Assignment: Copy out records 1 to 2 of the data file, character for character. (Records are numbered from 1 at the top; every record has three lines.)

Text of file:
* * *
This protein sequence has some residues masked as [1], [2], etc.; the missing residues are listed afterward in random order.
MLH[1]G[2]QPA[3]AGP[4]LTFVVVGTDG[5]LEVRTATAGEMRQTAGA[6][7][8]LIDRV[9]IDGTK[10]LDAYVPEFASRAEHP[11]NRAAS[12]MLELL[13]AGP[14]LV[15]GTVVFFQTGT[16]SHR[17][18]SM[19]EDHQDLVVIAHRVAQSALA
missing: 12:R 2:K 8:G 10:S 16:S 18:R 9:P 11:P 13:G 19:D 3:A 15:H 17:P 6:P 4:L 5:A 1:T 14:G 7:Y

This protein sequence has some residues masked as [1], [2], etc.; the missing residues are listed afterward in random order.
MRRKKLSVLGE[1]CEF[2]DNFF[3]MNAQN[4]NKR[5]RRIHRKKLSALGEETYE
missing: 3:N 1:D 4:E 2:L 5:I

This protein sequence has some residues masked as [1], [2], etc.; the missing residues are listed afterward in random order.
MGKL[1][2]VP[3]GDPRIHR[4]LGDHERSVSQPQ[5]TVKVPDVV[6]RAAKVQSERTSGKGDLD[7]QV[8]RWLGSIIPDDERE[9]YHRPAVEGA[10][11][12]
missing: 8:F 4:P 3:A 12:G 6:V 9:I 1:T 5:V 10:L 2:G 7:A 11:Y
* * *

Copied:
This protein sequence has some residues masked as [1], [2], etc.; the missing residues are listed afterward in random order.
MLH[1]G[2]QPA[3]AGP[4]LTFVVVGTDG[5]LEVRTATAGEMRQTAGA[6][7][8]LIDRV[9]IDGTK[10]LDAYVPEFASRAEHP[11]NRAAS[12]MLELL[13]AGP[14]LV[15]GTVVFFQTGT[16]SHR[17][18]SM[19]EDHQDLVVIAHRVAQSALA
missing: 12:R 2:K 8:G 10:S 16:S 18:R 9:P 11:P 13:G 19:D 3:A 15:H 17:P 6:P 4:L 5:A 1:T 14:G 7:Y

This protein sequence has some residues masked as [1], [2], etc.; the missing residues are listed afterward in random order.
MRRKKLSVLGE[1]CEF[2]DNFF[3]MNAQN[4]NKR[5]RRIHRKKLSALGEETYE
missing: 3:N 1:D 4:E 2:L 5:I